Question: GWAS - approximate odds ratio and standard error

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alessandrotestori7 •

**390**wrote:Hello! I'm using ImpG-Summary (Pasaniuc et al, 2014) to perform genotype imputation from summary statistics. However, for each imputed SNP, I only get a z-score, while odds ratio and standard error are missing. The output file has - for each SNP - six columns: name of SNP, position of SNP, Ref allele, Alt allele, Z-score, r2pred; the higher this latter value is, the more confident one is about the result. Can I approximate Odds Ratio, effect size, and standard error somehow? Please let me know. Thanks in advance!

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modified 3.3 years ago
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Kevin Blighe ♦

**69k**• written 3.3 years ago by alessandrotestori7 •**390**
Hey, you will have to provide more information, as one can only hypothesise about the specifics of your analysis based on the current information that you've provided. For example, which imputation program have you used and in which format is your data currently?

If you are interested in obtaining odds ratios and standard errors (between 2 conditions of interest, I assume?), then the basic association test of PLINK is a good starting point: http://zzz.bwh.harvard.edu/plink/anal.shtml

69kThanks Kevin for your comment, I have updated my post with more information.

390This is an interesting question but I do not believe that you have enough information such that you could calculate what you want. There was a similar question posted ~7 months ago: convert GWAS Zscore back to OR

If you had summary statistics prior to using ImpG-Summary, then what did these summary statistics contain?

69kI had summary statistics containing ref allele, alt allele, MAF in cases, MAF in controls, chisq, p-value, OR, L95, U95, ln(OR), SE of ln(OR)

390I would contact the authors. Their emails are at the beginning of the manual: http://bogdan.bioinformatics.ucla.edu/wp-content/uploads/sites/3/2013/07/ImpG_v1.0_User_Manual_31July13.pdf

From the Z-score alone, it may be difficult to calculate the OR - there is too much information missing. The formula is something like:

is the natural loglnis the standard error of the log odds, calculated as:OR StdErrI may try to work through this formula later on a scrap of paper.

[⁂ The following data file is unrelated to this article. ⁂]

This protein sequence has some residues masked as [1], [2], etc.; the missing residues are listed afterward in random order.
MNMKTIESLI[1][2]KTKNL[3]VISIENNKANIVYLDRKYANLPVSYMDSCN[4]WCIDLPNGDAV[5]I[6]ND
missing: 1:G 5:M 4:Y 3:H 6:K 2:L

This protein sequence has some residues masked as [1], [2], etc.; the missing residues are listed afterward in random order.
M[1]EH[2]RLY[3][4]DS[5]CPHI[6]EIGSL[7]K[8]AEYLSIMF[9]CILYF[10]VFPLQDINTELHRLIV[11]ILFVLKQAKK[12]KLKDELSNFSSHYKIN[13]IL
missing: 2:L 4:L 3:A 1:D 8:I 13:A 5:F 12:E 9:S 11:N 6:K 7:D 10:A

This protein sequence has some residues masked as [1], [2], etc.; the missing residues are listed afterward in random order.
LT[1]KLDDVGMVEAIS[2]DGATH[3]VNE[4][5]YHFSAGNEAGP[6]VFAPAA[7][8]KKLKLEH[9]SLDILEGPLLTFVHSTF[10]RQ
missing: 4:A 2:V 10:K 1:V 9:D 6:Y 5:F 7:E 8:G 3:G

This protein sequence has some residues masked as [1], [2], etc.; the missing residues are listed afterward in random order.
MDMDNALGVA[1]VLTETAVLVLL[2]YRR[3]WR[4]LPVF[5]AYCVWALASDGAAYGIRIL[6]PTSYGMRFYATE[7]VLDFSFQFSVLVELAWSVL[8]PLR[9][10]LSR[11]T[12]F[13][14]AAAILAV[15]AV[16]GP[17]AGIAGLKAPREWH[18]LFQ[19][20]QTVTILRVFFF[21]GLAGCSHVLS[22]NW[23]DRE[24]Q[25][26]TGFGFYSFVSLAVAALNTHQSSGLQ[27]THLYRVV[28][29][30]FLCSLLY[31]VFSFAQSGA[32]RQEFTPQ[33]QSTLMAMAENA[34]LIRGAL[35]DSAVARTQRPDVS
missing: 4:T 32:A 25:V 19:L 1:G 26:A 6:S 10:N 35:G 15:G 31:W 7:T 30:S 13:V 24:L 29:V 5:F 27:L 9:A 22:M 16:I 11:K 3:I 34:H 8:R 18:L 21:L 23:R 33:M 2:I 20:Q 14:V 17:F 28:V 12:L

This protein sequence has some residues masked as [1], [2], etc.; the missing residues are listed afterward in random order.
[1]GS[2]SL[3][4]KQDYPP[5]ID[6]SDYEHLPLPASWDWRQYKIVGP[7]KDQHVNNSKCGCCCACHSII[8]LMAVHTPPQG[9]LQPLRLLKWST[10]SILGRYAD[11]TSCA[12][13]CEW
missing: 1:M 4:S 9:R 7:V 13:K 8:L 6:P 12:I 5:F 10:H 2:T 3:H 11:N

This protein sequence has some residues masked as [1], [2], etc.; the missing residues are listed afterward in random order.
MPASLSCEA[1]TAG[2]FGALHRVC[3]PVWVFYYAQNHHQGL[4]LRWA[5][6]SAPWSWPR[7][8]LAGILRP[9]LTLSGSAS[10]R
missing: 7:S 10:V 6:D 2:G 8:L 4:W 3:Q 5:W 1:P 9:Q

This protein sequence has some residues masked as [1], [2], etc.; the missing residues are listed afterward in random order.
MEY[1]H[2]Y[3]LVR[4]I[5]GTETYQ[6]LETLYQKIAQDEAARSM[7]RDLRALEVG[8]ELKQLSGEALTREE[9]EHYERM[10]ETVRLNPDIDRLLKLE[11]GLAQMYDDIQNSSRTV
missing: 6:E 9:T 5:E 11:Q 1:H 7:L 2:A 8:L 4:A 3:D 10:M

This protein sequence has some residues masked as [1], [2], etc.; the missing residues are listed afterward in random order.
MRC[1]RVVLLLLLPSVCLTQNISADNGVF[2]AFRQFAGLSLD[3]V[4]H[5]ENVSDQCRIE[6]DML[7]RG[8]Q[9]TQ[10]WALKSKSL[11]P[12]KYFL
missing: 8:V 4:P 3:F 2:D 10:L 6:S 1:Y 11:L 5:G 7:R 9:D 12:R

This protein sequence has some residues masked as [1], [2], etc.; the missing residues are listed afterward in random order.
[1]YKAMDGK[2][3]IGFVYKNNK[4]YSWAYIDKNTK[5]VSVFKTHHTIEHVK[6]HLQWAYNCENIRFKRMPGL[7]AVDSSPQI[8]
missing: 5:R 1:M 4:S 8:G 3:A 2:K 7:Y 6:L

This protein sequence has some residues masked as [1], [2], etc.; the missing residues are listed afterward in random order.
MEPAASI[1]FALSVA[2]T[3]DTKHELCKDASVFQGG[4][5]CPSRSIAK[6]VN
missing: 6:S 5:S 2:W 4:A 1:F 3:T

69kOne of the authors actually states that the imputed Z-score divided by the square root of the sample size yields the effect size (beta) under the standardized scale (i.e. when both phenotype and genotype are standardized to have mean 0 and variance 1). I already contacted them through their github repository: https://github.com/huwenboshi/ImpG/issues issue #5. Similarly in Pasaniuc & Price, 2017 (Nature Reviews Genetics)

390Okay, let me know what they say. I'd be interested.

It looks like we could calculate the ORs from the Z-scores but we would be making a few assumptions along the way without direct evidence.

69kOne thing I noticed is that in my dataset - being sample size fixed for all SNPs - SE of ln(OR) and allele frequency are well correlated, so that it is easy to approximate SE for various intervals of allele frequency. For example, all SNPs with allele frequency between 0.40 and 0.41 tend to have the same SE. I can thus obtain SE for different ranges of allele frequency starting from typed SNPs and assign it to imputed SNPs. ln(OR) is then easy to compute : z-score*SE. I guess SE is mainly a function of sample size and allele frequency

390There is a paper mentioned conversion of z-statistics back to effect size: https://www.ncbi.nlm.nih.gov/pubmed/27019110. See the online method part. Basically,

`beta=z/sqrt(2p(1-p)(n+sq(z))`

, it requires allele frequency as well as sample size. Hopefully, this might help50Sure it helps! Thanks a lot!

390